“Chicken Train,” a poem by Terry Minchow-Proffitt.

“This face reflected back is not me…”
Image by Wikimedia Commons.

Chicken Train

Helena, I cross your bridge

where you wait, but not a soul

welcomes my return

to feel again the sting of your loss.


You know best how I waver

and amble in your heat, slow up

in your streets, a stranger

peeking through cupped hands

into empty storefronts, foraging

the vacant lots for what’s in the veins.


Here it’s early morning, forty years ago.

I’m looking up to my cousin Dennis,

who’s come in early to open

Uncle Jake’s store and start the coffee,

when the whole place buckles

into glass, plaster and bricks. Nothing but

grass now, where the dust settled to rubble,

where I pause to study my shoes.


chicken train take your chickens away


This face reflected back

from the ticket booth

window of the Malco Cinema

on Cherry Street is not me.

There’s not enough

hair, the face could smile

more, could slip

into sweat and song, funk

it up with mouth bow and harp,


chicken train
runnin’ all day
chicken train
runnin’ all day


to name what the naked eye can’t see —

Momma’s an Avon Lady all made up

to deliver Wild Country in collectible decanters,

Daddy’s at Dominick’s with Ernest,

bent over a chili cheeseburger —

young and making it,

enough history

here to be haunted

by a mop hung out to dry

on a backyard clothesline.


laser beam in my dream

. . . like a sawed-off dream


Scatter-shot in the gut, trying

to name names and place faces —

nowhere to be found

the streetlight that spring night where

at thirteen I came this close

to kissing Belinda Crawford,

the Rex Motel Café where

I fed the pinball machine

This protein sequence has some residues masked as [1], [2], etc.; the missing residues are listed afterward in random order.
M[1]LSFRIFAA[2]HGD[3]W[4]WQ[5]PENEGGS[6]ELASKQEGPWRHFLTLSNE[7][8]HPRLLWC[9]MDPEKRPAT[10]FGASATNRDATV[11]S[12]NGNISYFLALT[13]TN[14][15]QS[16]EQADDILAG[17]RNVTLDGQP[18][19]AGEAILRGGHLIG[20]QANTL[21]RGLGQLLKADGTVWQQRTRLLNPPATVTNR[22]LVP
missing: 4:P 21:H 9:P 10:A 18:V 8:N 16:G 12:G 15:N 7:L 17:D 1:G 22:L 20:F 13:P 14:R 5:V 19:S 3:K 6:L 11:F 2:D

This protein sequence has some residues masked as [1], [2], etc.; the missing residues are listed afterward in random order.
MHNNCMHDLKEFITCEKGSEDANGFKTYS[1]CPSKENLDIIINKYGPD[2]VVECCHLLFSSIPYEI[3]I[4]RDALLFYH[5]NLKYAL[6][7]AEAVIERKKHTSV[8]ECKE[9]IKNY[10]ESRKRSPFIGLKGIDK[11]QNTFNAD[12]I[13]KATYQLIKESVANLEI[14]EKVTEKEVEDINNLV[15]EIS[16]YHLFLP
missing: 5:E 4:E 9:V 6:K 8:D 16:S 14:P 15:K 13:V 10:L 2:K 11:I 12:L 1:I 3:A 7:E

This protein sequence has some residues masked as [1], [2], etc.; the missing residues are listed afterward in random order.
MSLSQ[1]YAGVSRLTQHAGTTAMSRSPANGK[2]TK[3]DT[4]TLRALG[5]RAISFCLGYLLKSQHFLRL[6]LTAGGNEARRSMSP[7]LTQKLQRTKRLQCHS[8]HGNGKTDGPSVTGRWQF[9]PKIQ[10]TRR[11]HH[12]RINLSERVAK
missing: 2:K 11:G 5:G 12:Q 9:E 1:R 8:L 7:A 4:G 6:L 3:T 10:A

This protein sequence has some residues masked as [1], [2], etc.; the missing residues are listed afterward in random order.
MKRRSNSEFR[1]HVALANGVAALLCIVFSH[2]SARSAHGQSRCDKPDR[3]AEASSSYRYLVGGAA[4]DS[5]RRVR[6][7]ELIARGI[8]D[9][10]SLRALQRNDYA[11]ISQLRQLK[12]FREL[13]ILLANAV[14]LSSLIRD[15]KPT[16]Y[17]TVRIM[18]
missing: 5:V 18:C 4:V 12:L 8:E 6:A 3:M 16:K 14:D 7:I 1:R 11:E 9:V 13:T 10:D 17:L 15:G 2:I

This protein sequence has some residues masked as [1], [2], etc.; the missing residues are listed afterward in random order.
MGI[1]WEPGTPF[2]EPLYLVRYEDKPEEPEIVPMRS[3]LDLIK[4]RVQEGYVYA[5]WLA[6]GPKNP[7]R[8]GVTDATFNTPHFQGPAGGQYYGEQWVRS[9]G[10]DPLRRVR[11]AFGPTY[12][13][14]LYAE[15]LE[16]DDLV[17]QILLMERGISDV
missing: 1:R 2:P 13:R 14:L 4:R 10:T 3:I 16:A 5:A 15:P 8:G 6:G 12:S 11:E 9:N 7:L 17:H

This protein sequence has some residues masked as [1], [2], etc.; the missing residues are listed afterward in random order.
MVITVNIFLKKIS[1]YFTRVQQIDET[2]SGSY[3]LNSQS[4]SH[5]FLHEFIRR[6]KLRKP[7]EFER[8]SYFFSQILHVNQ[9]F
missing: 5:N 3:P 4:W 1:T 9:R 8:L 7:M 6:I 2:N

my lunch money while

waiting on the school bus.


can’t get on
can’t get off


Helena, who knew

the ’70s would be your heyday?

Even then, you bored me inside

to Hai Karate cologne and Kung Fu,

air-conditioned, highball games of Risk.


chicken train take your chickens away


I had not yet

heard your song.


Not even the tangled sway

and squander of your kudzu

cascade could stop the erosion

of Crowley’s Ridge, its locomotive

sprawl harangues the singular crease

you ride into the Mississippi, sets

me to supposing: these draped

trees and cliffs . . . a wedding

party, a feast of vows,

. . . or maybe pretty ponies?


can’t get on

can’t get off


Where your bluffs take me in,

here where there I go again,

into all that climbs, coils,

and ravages the untended.

Tendrils rise a foot a day

to baptize Confederate gravestones,

dogwoods, the red-rusted plow,

all borne home verdant

by spine greening out into the blues.


Helena, how far to come to here?

Back to flounce and peck

along your levee. The moon low

over the wide river

spells the one place:

I know exactly where I am,

now walking deserted rails,

now on Cherry again, cradled

where dreams bud and beam

me back buck-buck-buckAWKing —

a prodigal chicken

in your arms tonight.


This is the title poem from Terry Minchow-Proffitt’s collected works, Chicken Train: Poems from the Arkansas Delta (Middle Island Press). Individual works have appeared or are forthcoming in such magazines and journals as Arkansas Review, Big Muddy, Christian Century, Oxford American, and Prick of the Spindle.


The author and editors wish to thank the Ozark Mountain Daredevils for their gracious permission to quote from the song “Chicken Train.”